Although, overall, Indonesia’s gross domestic product (GDP) growth in the third quarter of 2017 was slightly disappointing at a pace of 5.06 percent year-on-year (y/y), investment, export and government consumption all strengthened. Hence, the main reason why Indonesia’s Q3-2017 GDP growth was below expectations is sliding growth of household consumption.
Based on data from Statistics Indonesia (BPS), investment growth in Indonesia (gross fixed capital formation, GFCF) reached 7.11 percent (y/y), the highest level in four years. This improvement may very well be related to the improving ranking of Indonesia in the World Bank’s Ease of Doing Business, where Southeast Asia’s largest economy jumped from 91st to 72nd this year. Moreover, the government has been eager to improve the investment climate through deregulation.
Another positive matter is that Indonesia’s import and export performance improved markedly. Indonesia’s exports surged 17.27 percent (y/y), while its imports surged 15.09 percent (y/y) up to the third quarter of 2017. These are great figures considering the nation’s import and export experienced contractions over the past three years. The improving export performance is primarily attributed to rising commodity prices (specifically prices of coal and crude palm oil). In terms of export volumes, however, there has not been a significant improvement, hence global demand for Indonesian commodities has not strengthened significantly yet.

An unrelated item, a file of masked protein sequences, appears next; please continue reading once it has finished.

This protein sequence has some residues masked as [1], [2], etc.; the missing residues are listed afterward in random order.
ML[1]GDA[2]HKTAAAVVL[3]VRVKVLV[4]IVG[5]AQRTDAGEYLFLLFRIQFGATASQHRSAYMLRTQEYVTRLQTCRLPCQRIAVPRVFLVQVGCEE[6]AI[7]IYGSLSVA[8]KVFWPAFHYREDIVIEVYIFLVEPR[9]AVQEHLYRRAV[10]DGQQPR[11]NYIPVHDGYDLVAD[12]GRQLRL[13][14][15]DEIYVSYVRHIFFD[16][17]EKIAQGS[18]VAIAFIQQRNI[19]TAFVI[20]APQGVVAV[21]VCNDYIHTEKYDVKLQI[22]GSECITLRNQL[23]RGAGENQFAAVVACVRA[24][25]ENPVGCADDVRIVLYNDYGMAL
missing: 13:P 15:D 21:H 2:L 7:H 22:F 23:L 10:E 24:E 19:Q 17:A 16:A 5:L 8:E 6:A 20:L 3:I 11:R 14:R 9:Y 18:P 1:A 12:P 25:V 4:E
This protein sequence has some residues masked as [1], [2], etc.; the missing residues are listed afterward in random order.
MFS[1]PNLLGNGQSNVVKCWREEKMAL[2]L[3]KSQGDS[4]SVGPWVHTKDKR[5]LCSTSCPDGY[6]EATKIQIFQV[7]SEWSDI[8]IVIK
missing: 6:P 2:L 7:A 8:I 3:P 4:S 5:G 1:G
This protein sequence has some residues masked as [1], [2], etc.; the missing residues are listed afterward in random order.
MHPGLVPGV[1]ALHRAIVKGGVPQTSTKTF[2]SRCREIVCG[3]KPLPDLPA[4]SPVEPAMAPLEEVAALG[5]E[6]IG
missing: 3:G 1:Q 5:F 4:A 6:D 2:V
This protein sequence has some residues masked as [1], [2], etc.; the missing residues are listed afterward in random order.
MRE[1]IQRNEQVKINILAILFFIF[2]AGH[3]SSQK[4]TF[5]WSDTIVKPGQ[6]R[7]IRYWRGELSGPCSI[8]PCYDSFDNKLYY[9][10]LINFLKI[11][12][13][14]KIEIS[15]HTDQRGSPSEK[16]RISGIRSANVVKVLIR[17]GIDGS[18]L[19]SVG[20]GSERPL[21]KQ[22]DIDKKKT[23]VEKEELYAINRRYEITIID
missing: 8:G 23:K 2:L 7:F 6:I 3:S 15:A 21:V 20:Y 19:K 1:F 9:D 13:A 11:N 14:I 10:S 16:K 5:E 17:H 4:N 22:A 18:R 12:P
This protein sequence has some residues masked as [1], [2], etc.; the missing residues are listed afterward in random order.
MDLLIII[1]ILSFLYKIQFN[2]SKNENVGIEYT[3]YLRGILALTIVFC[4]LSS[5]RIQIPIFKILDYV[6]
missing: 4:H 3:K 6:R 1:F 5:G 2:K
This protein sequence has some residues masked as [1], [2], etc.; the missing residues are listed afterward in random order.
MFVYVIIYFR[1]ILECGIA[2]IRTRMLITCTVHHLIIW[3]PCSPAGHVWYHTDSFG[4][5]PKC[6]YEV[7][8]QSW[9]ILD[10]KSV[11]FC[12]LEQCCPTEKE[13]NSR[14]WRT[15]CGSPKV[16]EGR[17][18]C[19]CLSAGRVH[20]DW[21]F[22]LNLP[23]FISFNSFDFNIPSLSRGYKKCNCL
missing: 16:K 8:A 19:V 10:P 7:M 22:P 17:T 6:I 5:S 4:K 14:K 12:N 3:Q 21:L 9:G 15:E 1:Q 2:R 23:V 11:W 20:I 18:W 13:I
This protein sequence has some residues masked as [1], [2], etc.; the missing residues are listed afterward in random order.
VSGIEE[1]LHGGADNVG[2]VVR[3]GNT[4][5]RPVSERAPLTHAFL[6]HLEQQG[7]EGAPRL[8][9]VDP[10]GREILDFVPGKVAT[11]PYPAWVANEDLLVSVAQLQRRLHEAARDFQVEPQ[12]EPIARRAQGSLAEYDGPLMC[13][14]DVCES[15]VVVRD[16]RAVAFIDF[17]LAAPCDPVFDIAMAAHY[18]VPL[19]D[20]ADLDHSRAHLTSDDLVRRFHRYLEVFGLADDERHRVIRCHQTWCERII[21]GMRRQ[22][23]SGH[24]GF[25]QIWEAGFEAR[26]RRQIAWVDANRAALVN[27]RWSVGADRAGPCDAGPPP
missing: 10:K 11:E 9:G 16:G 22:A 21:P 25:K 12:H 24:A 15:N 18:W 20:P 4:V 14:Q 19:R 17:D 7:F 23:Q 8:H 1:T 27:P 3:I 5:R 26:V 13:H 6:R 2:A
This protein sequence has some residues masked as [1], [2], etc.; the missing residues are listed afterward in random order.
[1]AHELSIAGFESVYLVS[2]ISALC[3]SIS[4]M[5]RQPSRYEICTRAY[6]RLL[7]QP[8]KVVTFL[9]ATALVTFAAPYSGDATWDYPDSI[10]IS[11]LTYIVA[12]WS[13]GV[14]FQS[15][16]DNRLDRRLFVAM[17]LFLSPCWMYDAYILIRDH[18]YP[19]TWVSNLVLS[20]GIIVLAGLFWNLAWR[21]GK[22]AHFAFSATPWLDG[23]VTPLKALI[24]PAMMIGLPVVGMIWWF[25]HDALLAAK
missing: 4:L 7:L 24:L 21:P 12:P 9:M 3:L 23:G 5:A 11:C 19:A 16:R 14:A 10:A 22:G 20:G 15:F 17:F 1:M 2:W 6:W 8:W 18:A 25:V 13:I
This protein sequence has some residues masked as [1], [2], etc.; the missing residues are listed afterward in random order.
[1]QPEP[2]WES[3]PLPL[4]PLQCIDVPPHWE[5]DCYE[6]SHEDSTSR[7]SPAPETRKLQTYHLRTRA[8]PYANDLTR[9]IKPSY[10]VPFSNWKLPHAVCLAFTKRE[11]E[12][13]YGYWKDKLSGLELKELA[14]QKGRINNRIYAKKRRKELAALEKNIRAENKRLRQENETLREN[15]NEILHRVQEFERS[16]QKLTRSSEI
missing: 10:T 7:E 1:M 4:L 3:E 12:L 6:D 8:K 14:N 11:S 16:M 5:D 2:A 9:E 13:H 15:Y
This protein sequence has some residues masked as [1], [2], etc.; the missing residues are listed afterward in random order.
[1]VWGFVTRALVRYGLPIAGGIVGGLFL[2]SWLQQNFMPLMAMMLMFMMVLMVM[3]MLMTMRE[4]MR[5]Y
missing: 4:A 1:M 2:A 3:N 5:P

Meanwhile, government spending rebounded by expanding 3.46 percent (y/y) in the third quarter of 2017, accelerating after a near 2 percent contraction in Q2-2017. The Indonesian government has particularly been trying to boost spending on infrastructure development across the Archipelago as this would cause the multiplier effect and encourage structural economic and social growth. Moreover, the availability of high-quality infrastructure would also attract more private investment.
The key to unlock significantly accelerating economic growth is a recovery in household consumption (household consumption accounts for slightly over half of Indonesia’s GDP). According to a Bank Indonesia official it is particularly the lower middle class segment that is reluctant to spend their money.
Source: Indonesia Investments